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Composting For The Beginner

By Edited Nov 13, 2013 1 4



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     Composting is beneficial in so many ways.  Approximately one-third of all refuse is compostable.  Composting cuts down on the amount of waste going to landfills.  It provides a material far better for conditioning soil than any chemical fertilizer. It gives us an opportunity to teach children how to be responsible citizens, and it saves you dollars.  Making green choices is best for everyone.

     The scientific processes that take place, when you compost, may be complicated, but composting itself is simple.


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1.  In your composter, you can put fruit and vegetable scraps, egg shells (smashed), coffee grounds, tea bags, leaves, lawn clippings, seaweed, an occassional sheet of wet newspaper, peat moss, soil, ashes, and straw.

2.  Never put meat or fish or bones in your composter, or you will attract unwanted guests.



     There are many different types of composters, or you can make your own, or you can compost on the bare ground.

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     1.  One choice is the tumbling composter.   These tumblers lie or hand on their side on a base.  There is a hinged door at the top through which you put your scraps.  To keep your compost well stirred up, simply turn the tumbler round and round on the base, after each deposit.  Some tumbling composters have handles others have a stationary base on which you roll the tumbler.  There are always holes at the base of the tumbler for aeration.  Some tumbling composters have a catch pan underneath into which the liquid compost 'tea' drips  for later distribution.


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     2.  There are also compost bins.  The best bins allow you to add composting materials at the top, and remove completed compost from the bottom.  The advantages of such a composter is that no stirring is ever required, and the compost never needs to rest.

     3.  There are also the composters that you build yourself.  If you choose to build your own composter, make sure to leave room for air to enter and circulate.   One type of composter can be built from an old garbage can.  Just drill a few holes in the top and here and there around the sides.  A metal can is ideal because you can cut an exit door near the bottom.  Bend it closed for now.  When the compost begins to build up, you can bend the door open, extract some lovely compost and then shut it again.

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     You can also use plastic garbage cans or large plastic bins, but remember the holes.  You can even make a drop-down composter by cutting the bottom out of one plastic bin, and putting it on top of another.  Cut an exit door on the bottom bin and you have a no-stir composter.




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     More attractive bins can be made of lumber to blend with the landscape.  Double, side-by-side, bins are advantageous in that one is in use, while the other rests.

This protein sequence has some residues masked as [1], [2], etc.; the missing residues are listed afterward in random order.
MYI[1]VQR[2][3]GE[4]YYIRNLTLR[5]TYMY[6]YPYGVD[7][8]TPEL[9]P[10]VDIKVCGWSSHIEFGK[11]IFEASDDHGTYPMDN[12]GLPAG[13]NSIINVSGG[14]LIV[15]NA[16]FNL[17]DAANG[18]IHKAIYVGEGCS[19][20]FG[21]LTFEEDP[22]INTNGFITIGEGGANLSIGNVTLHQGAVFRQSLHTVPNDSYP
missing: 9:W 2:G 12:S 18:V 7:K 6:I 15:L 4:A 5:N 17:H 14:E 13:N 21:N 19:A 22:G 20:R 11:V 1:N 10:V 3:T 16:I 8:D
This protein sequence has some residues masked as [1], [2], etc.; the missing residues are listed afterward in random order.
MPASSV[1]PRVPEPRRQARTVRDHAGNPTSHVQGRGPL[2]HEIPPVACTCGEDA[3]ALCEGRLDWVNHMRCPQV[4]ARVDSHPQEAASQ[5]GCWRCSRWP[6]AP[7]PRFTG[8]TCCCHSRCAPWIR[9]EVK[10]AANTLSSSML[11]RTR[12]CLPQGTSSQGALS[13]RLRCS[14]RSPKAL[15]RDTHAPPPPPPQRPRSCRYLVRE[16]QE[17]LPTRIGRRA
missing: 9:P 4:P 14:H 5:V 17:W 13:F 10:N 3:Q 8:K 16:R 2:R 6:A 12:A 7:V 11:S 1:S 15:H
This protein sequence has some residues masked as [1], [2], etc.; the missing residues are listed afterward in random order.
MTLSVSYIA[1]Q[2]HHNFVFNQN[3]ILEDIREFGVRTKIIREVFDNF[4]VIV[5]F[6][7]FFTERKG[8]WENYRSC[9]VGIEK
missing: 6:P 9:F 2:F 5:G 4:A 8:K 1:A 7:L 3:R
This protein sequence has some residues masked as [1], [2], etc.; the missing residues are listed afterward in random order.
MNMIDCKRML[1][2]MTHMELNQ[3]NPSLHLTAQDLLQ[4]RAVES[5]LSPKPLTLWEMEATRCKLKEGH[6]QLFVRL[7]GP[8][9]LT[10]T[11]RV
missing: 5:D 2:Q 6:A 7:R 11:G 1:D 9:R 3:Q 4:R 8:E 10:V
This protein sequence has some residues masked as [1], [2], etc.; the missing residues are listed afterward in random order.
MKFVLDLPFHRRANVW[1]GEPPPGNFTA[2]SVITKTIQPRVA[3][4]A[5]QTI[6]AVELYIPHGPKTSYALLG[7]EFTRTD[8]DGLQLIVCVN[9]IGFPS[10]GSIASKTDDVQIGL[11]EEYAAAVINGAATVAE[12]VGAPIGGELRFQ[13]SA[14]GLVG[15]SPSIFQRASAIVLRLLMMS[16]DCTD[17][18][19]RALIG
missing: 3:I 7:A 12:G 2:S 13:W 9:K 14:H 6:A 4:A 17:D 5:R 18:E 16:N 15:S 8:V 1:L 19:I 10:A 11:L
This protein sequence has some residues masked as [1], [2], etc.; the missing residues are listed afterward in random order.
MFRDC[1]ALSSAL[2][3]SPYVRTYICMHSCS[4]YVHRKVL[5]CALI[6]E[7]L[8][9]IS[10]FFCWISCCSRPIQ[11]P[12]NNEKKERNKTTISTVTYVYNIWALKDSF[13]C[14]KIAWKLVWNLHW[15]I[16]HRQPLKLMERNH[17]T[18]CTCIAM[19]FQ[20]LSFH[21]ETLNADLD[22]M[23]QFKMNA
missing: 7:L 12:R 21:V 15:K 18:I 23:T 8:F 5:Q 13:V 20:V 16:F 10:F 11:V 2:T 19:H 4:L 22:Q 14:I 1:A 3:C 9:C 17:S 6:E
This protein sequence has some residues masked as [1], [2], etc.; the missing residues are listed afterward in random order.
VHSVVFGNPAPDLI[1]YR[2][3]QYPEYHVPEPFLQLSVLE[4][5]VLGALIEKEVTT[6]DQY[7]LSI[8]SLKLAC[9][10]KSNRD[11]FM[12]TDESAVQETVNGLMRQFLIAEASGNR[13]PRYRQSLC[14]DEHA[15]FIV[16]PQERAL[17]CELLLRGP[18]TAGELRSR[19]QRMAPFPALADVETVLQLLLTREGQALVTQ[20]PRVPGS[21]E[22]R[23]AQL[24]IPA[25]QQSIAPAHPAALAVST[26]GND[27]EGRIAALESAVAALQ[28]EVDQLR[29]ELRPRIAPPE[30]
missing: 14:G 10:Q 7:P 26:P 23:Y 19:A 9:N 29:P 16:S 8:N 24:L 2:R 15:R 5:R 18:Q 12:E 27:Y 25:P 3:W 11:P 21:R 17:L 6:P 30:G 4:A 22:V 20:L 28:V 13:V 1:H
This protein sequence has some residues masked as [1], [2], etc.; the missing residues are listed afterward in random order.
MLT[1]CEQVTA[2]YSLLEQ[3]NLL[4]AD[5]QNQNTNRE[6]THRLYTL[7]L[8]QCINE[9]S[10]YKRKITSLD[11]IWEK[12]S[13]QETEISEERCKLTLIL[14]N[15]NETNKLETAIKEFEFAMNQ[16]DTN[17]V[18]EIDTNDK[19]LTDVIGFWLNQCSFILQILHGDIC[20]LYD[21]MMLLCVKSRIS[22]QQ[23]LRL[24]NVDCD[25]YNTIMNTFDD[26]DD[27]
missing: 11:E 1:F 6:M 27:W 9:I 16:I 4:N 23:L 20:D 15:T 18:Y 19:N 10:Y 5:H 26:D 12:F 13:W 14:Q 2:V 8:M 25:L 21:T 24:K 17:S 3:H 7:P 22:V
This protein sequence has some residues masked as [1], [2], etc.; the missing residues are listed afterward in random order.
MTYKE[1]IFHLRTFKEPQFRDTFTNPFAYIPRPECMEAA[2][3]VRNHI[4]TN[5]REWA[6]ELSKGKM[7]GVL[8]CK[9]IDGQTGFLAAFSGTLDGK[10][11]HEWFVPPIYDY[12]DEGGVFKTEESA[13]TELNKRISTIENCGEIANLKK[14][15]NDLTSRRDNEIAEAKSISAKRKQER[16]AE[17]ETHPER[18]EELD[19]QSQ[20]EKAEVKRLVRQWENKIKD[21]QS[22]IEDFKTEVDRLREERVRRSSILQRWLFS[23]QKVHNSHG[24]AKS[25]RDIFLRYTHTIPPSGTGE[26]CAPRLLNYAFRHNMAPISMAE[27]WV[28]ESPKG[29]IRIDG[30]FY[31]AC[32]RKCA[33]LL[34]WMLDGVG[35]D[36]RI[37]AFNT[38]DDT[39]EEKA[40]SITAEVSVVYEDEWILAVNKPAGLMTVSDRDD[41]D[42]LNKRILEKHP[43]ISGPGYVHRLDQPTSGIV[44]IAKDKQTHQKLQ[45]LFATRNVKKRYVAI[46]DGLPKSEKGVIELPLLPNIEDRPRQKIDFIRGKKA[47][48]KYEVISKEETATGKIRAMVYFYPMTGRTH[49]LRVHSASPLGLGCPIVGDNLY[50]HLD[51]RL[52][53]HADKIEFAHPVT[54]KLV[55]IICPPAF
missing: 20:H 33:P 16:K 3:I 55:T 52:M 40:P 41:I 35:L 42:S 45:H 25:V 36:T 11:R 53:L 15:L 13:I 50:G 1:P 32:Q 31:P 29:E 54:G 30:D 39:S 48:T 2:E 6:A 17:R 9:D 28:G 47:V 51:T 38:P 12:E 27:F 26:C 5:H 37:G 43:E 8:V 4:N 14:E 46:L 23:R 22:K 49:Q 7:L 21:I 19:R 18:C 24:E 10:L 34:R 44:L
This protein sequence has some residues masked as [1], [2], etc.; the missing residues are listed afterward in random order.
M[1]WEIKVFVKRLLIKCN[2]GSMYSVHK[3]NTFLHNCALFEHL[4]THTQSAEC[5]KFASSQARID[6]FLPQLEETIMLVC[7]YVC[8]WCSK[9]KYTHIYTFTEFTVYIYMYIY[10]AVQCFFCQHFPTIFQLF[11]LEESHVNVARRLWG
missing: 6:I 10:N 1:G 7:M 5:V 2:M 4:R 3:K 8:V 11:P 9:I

If you're handy, you can even make your own tumbling composter.    

     4.  If you don't choose to buy or make a composter, you can simply compost on the bare ground.  Composting on the ground has one great advantage.  Worms can enter from below and help with the composting process.  You must keep the contents moist and warm with a plastic tarp.

     If you use any type of composter, except the composting bins with a top entrance, and a bottom exit, there will come a time when you need to let your compost heap rest and age.  At this time you will need an alternative site in which to compost.  This is where a cheap garbage can or plastic bin composter will come in handy.


     1.  Start off with a layer of dry leaves, straw, soil, or peat moss. 

     2.  Add layers of composting materials.  First one of kitchen scraps, and then one of leaves, dry grass, peat moss, or soil.  The kitchen scrap layer is considered the green layer, and the next layer is considered the brown layer.

     3.    Continue alternating layers.  Keep the layers thin, and spread out.


     Spread your grass clippings and leaves out to dry before adding. 

     To avoid having a smelly container of scraps in your kitchen, keep them in a covered container in the refrigerator. 

     If you live in a hot dry area, occasionally sprinkle you compost with water.  

     If you have no grass clippings or leaves, peat moss is an excellent substitute. 

     Unless you have a tumbling composter or a no-stir composter, you will need to occasionally turn your compost by hand.





Oct 17, 2012 6:01am
To produce compost is the key to a fine garden. Thumbs up!
Oct 17, 2012 12:30pm
Thanks Askformore - and it really is that easy - B.
Oct 18, 2012 8:11am
Great article! I'm looking to start my own mini garden so I'm trying to get as many tips as possible. I'm big into organic produce so the more I can grow (within certain limits of course), the less money spent at the grocery store and I will know exactly how my fruits & veggies are handled. If you have any suggestions for starting an organic home garden that would be awesome! Thanks for sharing...
Oct 18, 2012 11:38am
Hi Luckydragon7 - great that you're going organic - I would make sure to buy organic seeds and make sure they aren't old - check out what you like to eat and the price you pay - for example I grow what is most expensive to buy, such as tomatoes and kale, and pass on things like carrots, which are relatively cheap, even organic - I will put some things together and write an article later - thanks for your interest and taking the time to comment - B.
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